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Australia's One Nation party accused of seeking NRA funds

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SYDNEY (Reuters) – Australia’s nationalist One Nation party allegedly sought millions of dollars from the U.S. gun lobby and discussed weakening the country’s strict gun control laws with the U.S. National Rifle Association (NRA), Al Jazeera reported.

Posing as the head of a fake Australian pro-gun lobby, Al Jazeera secretly filmed top officials from Pauline Hanson’s One Nation allegedly meeting NRA executives in Washington in 2018.

It also reported the One Nation officials discussing the possibility of raising A$20 million ($14.22 million) prior to a meeting with a U.S. gun lobby supporter.

Concerned about foreign influence in Australian politics, particularly from China, the government introduced laws banning foreign political donations in November last year. The One Nation meetings took place in September.

“Reports that senior One Nation officials courted foreign political donations from the U.S. gun lobby to influence our elections and undermine our gun laws that keep us safe are deeply concerning,” Australian Prime Minister Scott Morrison Tweeted on Tuesday.

The two party representatives recorded in the Al Jazeera report, chief of staff James Ashby and Queensland state leader Steve Dickson, confirmed they attended the meetings but denied accepting a donation from the NRA.

“These conversations with the NRA were to look at nothing more than their (campaign) techniques,” Ashby told reporters in Brisbane.

“This was not about sourcing money from the NRA.”

Calls and emails to the NRA headquarters in Virginia were not immediately returned.

Australia has some of the world’s strictest firearm laws, implemented after a lone gunman killed 35 people at Port Arthur on the island state of Tasmania in 1996.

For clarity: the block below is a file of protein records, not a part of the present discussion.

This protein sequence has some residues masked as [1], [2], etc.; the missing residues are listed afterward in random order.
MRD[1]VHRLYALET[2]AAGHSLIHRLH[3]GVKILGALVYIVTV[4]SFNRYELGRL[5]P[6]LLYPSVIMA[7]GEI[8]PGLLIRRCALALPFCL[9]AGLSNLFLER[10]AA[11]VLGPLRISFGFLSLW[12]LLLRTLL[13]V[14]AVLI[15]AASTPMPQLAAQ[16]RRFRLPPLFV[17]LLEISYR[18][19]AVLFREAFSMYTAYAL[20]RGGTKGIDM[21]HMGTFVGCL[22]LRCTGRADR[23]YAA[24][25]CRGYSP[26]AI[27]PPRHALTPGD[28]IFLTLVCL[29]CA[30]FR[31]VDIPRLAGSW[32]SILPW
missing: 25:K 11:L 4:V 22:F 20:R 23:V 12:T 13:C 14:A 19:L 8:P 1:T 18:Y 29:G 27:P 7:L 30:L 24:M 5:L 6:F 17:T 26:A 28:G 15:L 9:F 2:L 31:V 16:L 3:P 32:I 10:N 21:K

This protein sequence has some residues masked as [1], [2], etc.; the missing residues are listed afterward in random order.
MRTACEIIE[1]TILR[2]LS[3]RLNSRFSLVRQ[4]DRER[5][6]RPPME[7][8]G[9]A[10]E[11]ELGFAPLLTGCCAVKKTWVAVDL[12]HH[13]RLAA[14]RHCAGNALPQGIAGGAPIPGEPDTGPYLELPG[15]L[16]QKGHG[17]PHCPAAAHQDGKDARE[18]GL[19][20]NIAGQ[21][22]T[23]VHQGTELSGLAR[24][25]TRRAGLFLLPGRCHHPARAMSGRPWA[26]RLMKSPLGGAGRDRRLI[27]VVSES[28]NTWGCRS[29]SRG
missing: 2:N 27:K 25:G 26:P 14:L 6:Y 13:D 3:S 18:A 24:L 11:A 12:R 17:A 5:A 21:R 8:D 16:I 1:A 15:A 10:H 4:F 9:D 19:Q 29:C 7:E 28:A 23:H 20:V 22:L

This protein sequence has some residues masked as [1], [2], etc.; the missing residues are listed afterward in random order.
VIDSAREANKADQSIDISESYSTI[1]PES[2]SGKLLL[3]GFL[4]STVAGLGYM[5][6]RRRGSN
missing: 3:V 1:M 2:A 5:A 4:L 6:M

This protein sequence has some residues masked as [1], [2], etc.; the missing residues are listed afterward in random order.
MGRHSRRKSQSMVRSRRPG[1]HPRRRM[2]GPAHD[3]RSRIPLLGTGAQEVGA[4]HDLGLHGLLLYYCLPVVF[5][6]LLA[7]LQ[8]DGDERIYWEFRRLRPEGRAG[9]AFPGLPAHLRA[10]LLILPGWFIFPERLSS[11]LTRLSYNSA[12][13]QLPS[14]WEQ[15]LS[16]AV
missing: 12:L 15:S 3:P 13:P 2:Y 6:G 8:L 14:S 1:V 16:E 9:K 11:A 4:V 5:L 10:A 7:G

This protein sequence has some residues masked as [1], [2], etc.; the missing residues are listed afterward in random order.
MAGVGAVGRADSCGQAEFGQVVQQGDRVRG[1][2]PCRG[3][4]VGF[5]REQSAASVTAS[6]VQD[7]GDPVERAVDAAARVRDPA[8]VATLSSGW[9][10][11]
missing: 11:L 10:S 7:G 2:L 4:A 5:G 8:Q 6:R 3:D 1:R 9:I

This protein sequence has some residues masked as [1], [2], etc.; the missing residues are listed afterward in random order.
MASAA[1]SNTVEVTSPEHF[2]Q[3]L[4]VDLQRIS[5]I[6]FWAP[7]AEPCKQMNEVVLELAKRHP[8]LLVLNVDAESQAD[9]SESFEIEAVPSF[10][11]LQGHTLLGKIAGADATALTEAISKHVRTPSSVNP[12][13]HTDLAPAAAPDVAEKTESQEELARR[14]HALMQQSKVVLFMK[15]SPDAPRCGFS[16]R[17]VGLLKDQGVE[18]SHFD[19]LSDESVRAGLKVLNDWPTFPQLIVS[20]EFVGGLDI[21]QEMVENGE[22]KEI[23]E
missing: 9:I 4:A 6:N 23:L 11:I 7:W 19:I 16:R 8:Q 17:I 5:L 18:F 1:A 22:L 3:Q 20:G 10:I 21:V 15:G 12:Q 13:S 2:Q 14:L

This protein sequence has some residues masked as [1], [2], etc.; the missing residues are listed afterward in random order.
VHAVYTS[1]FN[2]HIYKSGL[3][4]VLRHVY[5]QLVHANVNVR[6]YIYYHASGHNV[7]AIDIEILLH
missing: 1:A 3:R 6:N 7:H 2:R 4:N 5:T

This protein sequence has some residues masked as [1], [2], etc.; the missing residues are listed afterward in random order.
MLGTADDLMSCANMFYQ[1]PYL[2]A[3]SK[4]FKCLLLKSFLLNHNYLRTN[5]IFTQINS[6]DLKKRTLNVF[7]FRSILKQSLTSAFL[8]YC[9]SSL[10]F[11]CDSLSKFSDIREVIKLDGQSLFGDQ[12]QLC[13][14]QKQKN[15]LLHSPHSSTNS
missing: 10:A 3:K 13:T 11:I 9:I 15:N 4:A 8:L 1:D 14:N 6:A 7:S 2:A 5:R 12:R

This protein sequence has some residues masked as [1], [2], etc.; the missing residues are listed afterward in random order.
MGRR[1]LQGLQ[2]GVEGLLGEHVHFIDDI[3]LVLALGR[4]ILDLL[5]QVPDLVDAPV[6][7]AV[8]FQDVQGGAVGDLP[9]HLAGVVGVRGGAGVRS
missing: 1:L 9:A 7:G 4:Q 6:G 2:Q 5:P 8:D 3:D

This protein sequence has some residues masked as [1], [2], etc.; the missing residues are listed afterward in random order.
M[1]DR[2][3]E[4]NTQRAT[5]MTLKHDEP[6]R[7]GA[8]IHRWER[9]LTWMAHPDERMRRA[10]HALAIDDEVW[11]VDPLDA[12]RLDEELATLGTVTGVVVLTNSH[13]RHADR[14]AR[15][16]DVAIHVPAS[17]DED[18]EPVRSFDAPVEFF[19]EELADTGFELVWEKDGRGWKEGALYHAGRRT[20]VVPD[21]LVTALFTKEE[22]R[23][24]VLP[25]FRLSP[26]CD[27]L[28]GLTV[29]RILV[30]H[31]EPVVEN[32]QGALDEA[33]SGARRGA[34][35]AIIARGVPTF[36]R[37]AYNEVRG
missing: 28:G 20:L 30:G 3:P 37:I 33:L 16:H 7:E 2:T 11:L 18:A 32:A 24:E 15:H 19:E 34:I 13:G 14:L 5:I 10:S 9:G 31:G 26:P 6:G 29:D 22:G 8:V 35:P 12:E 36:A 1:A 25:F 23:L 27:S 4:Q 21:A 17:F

Australia banned semi-automatic weapons, launched a firearm buy-back scheme after the massacre, and imposed strict licensing rules which require weapons to be locked up when not in use.

Al Jazeera said on its website the report was three years in the making.

In the report, Ashby and Dickson can be seen allegedly telling NRA officials that with its help the party could win enough seats to gain the balance of power in Australia’s upper house of parliament.

“We get the balance of power, very simply that means that we have the testicles of the government in our hand at every given stage,” says Dickson. “Guns, in the scheme of things, are still going to be the be-all and end-all.”

In another meeting with a U.S. gun lobby supporter, Dickson says: “It’s going to get down to money at the end of the day. We can change the voting system in our country, the way people operate, if we’ve got the money to do it.”

The footage allegedly records an NRA lobbyist telling both Dickson and Ashby that it would benefit the U.S. pro-gun movement if Australia’s gun laws were relaxed.

“That helps us because the biggest argument we get from folks is, ‘Well look at Australia’,” he says.

In an emailed statement to Reuters, Ashby described the recordings as “skullduggery” and said he had referred the matter to the Australian Security Intelligence Organisation and the Australian Federal Police over concerns of foreign political interference in the lead-up to a federal election in May.

Al Jazeera is Qatar’s state-owned broadcaster. The network did not immediately respond to a Reuters email seeking comment about accusations of foreign interference.

The role of One Nation in promoting right-wing nationalism in Australia has come under the spotlight in recent days following the killing of 50 Muslims in New Zealand, allegedly by an Australian white supremacist.

Nationalists have struggled to gain a significant voting bloc in Australia’s parliament, although One Nation did wield considerable influence in the upper house between 2016 and 2018.

The party fractured last year with several resignations, but it is hoping to regroup at the coming national election, with its support base largely rural voters disillusioned with the major parties which they accuse of being city-focused.

(Reporting by Colin Packham and Byron Kaye; Editing by Michael Perry and Sam Holmes)

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